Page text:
14ymedio, Havana, August 29, 2018 — Cuban experts consulted by 14ymedio agree that the predictions of Cepal (the UN Economic Commission for Latin America and the Caribbean) confirm the stagnation of the national economy. Some even doubt that the growth of the Gross Domestic Product (GDP) reaches the 1.5% announced last week by this body of the United Nations.
According to Cepal’s report, GDP will grow an average of 1.5% on the whole continent, far from the 2.2% that it predicted in April.
“Instead of surpassing 2017 figures, Cuba is stagnating,” says the economist Elías Amor Bravo, who also points out that the Cuban government itself has set 3% as the necessary growth to overcome its external and internal structural problems.
For Amor Bravo, president of the Cuban Center for Human Rights (OCDH), based in Madrid, there are two causes that have led the Island to have one of the lowest prospects of growth in the region: on one hand, there is deficient investment in infrastructure, communications, energy, or housing, and on the other, there is a high public deficit, more than 11.5% of the GDP in 2017.
The Cuban researcher Pavel Vidal, professor at the Universidad Javeriana de Cali (Colombia), warned during a conference in Miami that the decapitalization of the Island’s economy and the fall in productivity have opened a “breach” with Latin America that can only be closed with a raise in the investment rate to around 10-15% of the GDP. This figure is far out of reach according to Amor Bravo, who maintains that the prominence of investments in the Island’s GDP has been only around 9% between 1995 and 2017.
2018 has been a difficult year for the Cuban economy, especially due to a 6.5% fall in tourism in the first half of the year, attributed by the Government to the fall in trips from the United States because of the restrictive measures of Donald Trump’s Administration, especially the restrictions on American nationals staying in hotels managed by the Armed Forces.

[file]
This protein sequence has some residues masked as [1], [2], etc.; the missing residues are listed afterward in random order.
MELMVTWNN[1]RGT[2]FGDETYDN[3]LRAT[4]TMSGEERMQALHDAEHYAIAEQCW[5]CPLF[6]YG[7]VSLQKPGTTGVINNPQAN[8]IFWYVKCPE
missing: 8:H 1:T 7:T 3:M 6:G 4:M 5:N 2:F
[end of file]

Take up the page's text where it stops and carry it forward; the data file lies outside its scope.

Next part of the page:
In contrast, the number of visitors arriving on cruise ships has grown, but this is a tourism that generates little income in the country. If, in 2016, a foreign tourist spent on average $765, a cruise passenger would spend only around $50, according to a report from The Havana Consulting Group.
“This year is going to be very negative for Cuba, especially when you start to notice the fall in oil shipments from Venezuela, in remittances, and especially a very bad tourist season. Combining all these factors, the Cuban economy is going to experience a growth that is practically nothing, or maybe even negative,” predicts Amor Bravo, president of OCDH and also a university professor in Valencia (Spain) and author of the blog Cubaeconomía.
Nor will the sugar harvest be able to help improve the battered national economy, now that it can’t manage to overcome the downhill slope it has been traveling for years. In the sugar harvest of 2017-2018 the Island produced a little more than a million tons of raw sugar instead of the expected 1.6 million, a steep drop from the all-time high reached in the last century of 8 million tons (plus or minus).
For the economist Jorge Sanguinetty, who directs the Latin American Program in Applied Economics at American University and currently resides in Miami, the prospect of 1.5% growth for the Island is a realistic figure even though Cepal uses data provided by Cuban institutions to make their predictions.
“In any place where there are economic statistics, you know where your data is coming from and how it is calculated. In Cuba that is not the case. They only have large-scale estimates,” says Sanguinetty. This statement is shared by Amor Bravo, who points out that the Island does not have data to predict the behavior of the economy in the short term, which makes it difficult to make accurate predictions.
“Whatever the growth of the economy may be doesn’t mean that it is a growth in consumption. The economy can grow by 10% and the spending of the Government can absorb all the growth so that it is not reflected in people’s lives,” says Sanguinetty.
From Pinar del Río, where one must face the difficulties of real life every day, the independent economist Karina Gálvez confirms this perception: “The GDP is not just a number, it’s basically an indicator that should be reflected in the economy of families and should mean something in everyday life in people’s pockets.”
And, “with nominal salaries that leave people practically destitute,” adds Amor Bravo, private consumption, which is key to economic growth, cannot be stimulated.
Translated by: Sheilagh Carey
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